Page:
There was a storm right over Melbourne Airport so my flight to Adelaide was delayed by more than three hours. I had planned to grab dinner in a sushi bar and to spend the evening strolling around the city centre but it was well after dark by the time I arrived.

I stepped off the bus into the middle of a street brawl. I swung my rucksack onto my back and walked away as fast as my 20kg of luggage would allow. A few blocks later I saw a drunk man standing outside a building shouting abuse at some people on the balcony. I realised with dismay that the building was my youth hostel and the people on the balcony were some of the guests.

“Don’t worry, it’s not always like this,” the man at the reception said. I asked if there was anywhere nearby where I could get something to eat. He directed me to Hindley Street. “It looks seedy because there are lots of strip bars and night clubs but don’t be scared, it’s quite safe.” He thought for a moment then added. “Except at the weekend.”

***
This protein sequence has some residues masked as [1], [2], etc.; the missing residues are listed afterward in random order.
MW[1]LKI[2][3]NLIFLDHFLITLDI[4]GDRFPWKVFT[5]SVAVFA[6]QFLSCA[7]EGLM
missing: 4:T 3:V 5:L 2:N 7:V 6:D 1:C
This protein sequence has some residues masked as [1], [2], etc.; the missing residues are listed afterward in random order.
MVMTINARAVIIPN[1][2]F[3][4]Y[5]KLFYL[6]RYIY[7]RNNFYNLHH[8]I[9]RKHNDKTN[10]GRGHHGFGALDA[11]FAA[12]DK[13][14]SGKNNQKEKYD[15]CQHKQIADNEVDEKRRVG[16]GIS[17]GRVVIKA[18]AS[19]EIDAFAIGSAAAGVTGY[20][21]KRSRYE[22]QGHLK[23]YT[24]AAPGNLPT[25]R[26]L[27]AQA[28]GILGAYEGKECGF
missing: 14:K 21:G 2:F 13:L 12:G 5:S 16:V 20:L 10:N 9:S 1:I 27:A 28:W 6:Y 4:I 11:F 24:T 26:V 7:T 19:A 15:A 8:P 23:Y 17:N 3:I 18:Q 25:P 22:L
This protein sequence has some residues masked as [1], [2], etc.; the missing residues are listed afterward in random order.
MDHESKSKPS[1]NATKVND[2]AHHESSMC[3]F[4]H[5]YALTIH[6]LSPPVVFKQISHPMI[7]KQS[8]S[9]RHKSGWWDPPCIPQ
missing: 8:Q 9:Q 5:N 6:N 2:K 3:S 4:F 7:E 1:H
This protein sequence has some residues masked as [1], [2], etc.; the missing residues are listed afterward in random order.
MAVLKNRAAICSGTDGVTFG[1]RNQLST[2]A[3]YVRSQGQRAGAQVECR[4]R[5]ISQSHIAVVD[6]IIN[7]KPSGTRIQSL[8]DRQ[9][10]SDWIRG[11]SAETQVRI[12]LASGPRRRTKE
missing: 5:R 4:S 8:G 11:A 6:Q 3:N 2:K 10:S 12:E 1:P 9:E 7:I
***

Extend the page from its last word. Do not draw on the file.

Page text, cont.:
Great. Where in God’s name had I come to?!

After making a bad first impression, Adelaide didn’t seem much better the next day. It suffered from following immediately on from Melbourne. I went to Central Market but it just wasn’t as good as the Queen Victoria market. The street art wasn’t as vibrant and the coffee wasn’t as smooth. Everything that I liked about Melbourne was a shade less awesome in Adelaide.

I left for a few weeks to do some grape picking in the Barossa Valley (and yes, I did see some redbacks) and came back to Adelaide for the festival. This is when the city really came into its own.

Most of the events in Writers’ Week were free: completely, utterly, wonderfully free. I saw Kate Grenville, Jo Nesbø and Alice Pung FOR FREE. And you know what a geek I am about author events; I was riding on that high for a week.